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Local Art Plays Big Role in Baltimore Hotels, Apartments, and Cafes

The talent of area artists elevates the atmosphere around town.
By Natalie Schwartz

When visitors walk into Anthem House, a new Locust Point luxury apartment development, all eyes gravitate toward a towering mural of Baltimore legend Billie Holiday in the lobby. Annapolis artist Jeff Huntington painted the jazz giant as part of the developers’ goal to incorporate original art pieces throughout the complex.

Other notable works include a 25-foot high outdoor mural that features other Charm City heroes, such as Francis Scott Key and Edgar Allan Poe, and an abstract depiction of a bird on the ceiling by D.C.-based artist MasPaz. “They really do elevate the design of the building [and] create these unique and thoughtful moments,” says Tess Guinn, Bozzuto development manager. “It encourages people to walk through the building and explore and find these gems.”

It was important for the developers to choose local artists who could help maintain the historical roots of the area. “They’re influenced by their surroundings and community and are able to infuse that back into the building in some way,” Guinn says.

Anthem House joins a number Baltimore businesses that are reaching out to local artists to help decorate their spaces. Cafes, hotels, and apartments are collaborating all over the city to give more exposure to the artists while bringing customers a visually enriched environment.

Sagamore Pendry Baltimore
Thanks in part to Under Armour CEO Kevin Plank’s development company, a once-abandoned Fells Point building turned into the sought-after Sagamore Pendry Baltimore, a luxury four-star hotel packed with original work by local artists.

Designer Patrick Sutton called on street artist Gaia and sculptor Adam Scott Cook to create two of the pieces that help build the hotel’s nod to Baltimore culture and history. Gaia uses a large, bold painting of Francis Scott Key to brighten the Pendry’s otherwise dark lobby lounge and Cook crafted his steel sculpture “Rituals” at the hotel’s entrance that features bends mimicking the waves in the harbor.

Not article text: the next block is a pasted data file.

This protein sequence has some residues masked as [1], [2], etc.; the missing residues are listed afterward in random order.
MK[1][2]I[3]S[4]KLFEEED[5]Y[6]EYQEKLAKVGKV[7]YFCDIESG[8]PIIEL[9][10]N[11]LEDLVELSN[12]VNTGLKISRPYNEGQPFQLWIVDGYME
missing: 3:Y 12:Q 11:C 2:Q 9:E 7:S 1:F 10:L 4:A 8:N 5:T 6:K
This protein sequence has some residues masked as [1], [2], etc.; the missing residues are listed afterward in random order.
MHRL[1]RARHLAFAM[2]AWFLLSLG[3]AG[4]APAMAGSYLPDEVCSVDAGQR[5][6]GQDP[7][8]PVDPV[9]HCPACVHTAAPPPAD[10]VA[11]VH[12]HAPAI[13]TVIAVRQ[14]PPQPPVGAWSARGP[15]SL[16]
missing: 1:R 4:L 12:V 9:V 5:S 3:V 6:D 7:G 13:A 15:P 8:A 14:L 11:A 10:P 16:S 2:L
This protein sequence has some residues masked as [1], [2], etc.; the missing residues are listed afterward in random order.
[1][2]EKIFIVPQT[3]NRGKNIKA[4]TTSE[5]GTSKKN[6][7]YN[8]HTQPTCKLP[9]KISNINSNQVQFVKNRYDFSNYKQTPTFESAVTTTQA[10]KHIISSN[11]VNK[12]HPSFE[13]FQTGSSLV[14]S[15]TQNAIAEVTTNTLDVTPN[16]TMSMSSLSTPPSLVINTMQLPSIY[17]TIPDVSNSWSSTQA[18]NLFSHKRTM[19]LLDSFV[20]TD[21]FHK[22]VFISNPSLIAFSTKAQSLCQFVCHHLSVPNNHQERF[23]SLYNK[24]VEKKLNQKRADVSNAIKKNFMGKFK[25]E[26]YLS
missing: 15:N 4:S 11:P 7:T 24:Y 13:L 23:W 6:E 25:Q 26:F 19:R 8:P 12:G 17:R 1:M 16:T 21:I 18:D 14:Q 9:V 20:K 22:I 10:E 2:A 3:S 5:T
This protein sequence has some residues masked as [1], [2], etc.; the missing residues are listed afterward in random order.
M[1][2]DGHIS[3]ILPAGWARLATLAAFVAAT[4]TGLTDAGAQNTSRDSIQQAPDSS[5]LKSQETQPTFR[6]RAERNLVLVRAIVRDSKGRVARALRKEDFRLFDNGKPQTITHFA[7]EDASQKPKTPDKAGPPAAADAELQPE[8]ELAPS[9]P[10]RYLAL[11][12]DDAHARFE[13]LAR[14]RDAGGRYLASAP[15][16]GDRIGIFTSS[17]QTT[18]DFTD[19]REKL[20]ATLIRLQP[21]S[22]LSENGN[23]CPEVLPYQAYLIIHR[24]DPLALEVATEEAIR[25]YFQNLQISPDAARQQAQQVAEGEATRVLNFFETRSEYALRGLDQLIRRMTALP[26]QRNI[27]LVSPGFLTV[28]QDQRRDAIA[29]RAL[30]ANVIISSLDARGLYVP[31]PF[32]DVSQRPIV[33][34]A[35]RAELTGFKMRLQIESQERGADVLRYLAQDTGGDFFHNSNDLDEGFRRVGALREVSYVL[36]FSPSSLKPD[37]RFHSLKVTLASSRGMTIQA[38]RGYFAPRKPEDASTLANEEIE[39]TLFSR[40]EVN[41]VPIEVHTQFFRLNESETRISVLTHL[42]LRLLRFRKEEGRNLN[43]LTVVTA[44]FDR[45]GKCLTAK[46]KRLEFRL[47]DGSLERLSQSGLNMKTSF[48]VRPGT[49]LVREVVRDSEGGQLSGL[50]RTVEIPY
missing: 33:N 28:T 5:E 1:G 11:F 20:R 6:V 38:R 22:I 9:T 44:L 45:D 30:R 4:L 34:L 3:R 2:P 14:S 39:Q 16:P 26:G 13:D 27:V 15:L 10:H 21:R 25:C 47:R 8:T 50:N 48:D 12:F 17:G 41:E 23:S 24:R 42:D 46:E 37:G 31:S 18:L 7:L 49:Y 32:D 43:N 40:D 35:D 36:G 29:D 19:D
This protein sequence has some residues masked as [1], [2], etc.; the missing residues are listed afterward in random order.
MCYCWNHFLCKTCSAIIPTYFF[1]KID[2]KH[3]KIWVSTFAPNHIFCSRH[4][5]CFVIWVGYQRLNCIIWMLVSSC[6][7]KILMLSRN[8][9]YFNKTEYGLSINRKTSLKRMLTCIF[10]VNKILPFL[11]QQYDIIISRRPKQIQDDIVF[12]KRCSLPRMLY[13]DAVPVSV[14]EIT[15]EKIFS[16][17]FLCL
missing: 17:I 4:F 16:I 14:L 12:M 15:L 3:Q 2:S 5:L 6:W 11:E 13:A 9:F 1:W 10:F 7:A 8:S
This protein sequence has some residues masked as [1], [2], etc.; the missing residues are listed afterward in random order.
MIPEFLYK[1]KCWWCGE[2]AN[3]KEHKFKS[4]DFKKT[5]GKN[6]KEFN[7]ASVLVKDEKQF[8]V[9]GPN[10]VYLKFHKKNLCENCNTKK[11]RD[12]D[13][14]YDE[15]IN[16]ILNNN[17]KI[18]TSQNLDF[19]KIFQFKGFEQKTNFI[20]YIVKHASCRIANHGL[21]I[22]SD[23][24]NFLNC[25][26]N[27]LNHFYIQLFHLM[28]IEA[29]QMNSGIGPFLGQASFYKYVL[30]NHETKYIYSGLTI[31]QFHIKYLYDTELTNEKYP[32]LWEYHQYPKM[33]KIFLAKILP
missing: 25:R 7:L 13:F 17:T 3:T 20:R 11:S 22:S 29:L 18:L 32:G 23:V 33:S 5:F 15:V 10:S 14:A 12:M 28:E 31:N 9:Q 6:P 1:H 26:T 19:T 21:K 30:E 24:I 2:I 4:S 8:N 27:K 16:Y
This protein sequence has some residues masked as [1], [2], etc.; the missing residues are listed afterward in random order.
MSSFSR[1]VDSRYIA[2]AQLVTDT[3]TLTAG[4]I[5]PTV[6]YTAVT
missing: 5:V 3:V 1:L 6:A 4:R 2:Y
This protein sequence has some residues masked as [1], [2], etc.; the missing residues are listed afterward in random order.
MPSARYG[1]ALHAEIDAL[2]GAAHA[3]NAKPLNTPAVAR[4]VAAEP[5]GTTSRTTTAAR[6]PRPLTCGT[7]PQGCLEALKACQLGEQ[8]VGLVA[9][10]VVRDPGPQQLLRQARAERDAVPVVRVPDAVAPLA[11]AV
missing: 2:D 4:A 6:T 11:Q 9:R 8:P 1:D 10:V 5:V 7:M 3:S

“We wanted to make sure that the relevance of the building stayed true to Baltimore tradition, to Baltimore culture,” says Jon Chocklett, the director of sales and marketing. “Both Kevin and Patrick are storytellers and it is really represented from the moment you either pull up or walk up to the hotel.”

HandleBar Cafe
After Marla Streb spent 20 years racing mountain bikes professionally out west, the Baltimore native returned to her hometown with her husband and opened the HandleBar Cafe, a restaurant-bikeshop hybrid. They knew they wanted bike-themed art by a local cyclist to decorate their walls, but didn’t want to wade into kitschy or over-the-top designs.

While riding the trails, Streb struck a deal with self-taught artist Kelly L. Walker. With previous experience working in an auto-body shop, Walker used vibrant colors and stencils of cyclists to create a series of bold paintings scattered across the restaurant walls.

“The art really elevates the atmosphere in here,” Streb says. “It’s comforting to see talent in the community. I know that there’s some really beautiful murals around town that are from people from New York. It doesn’t feel as nice. It’s more engaging having local talent.”

Royal Sonesta Harbor Court Hotel
Crystal Moll, a Baltimore artist with a career spanning nearly three decades, partnered with the Royal Sonesta Harbor Court Hotel to rotate work through its second-floor exhibit. Moll has most recently installed new works for a show titled “Urban and Land-Scapes” that shows work from local artists that runs until mid-March.

Moll, whose own gallery is only blocks away from Royal Sonesta, describes the hotel as “very community-oriented.” The hotel gallery has sold at least five or six artists’ works with 10 percent of the profits going toward a men’s shelter in Federal Hill.

“I tell almost every young artist I deal with . . . to go put their paintings in restaurant, to put them in their dentist’s office, to put them in their accountant’s office—literally wherever they can,” Moll says. “Have a wall that shows their work off. It’s a long building process if you’re going to be an artist and be successful.”

Station North Arts Cafe
Station North Arts Cafe Owner Kevin Brown has been selecting work from Baltimore artists for the joint’s two galleries for more than a decade. In that time, about 144 artists’ works have cycled through the walls—with about $60,000 worth of sales going into their pockets.

Some of the artists have gone on to launch widely successful careers, such as Stephen Towns, who has an upcoming exhibit at the Baltimore Museum of Art, or Alfonso Fernandez, a Creative Alliance artist in residence. “There’s been growth for the artists that we’ve shown here — both male and female, black and white, young and old,” says Brown. “The only requirement is that you’re from Baltimore.”

Brown describes the cafe as a “simple thread in the tapestry” in Charm City’s vast art scene. “It’s here, it’s authentic, it’s grown organically,” Brown says. “It’s not just a trend or fad. It has legs to come and stand up. It’s going to be around for a minute.”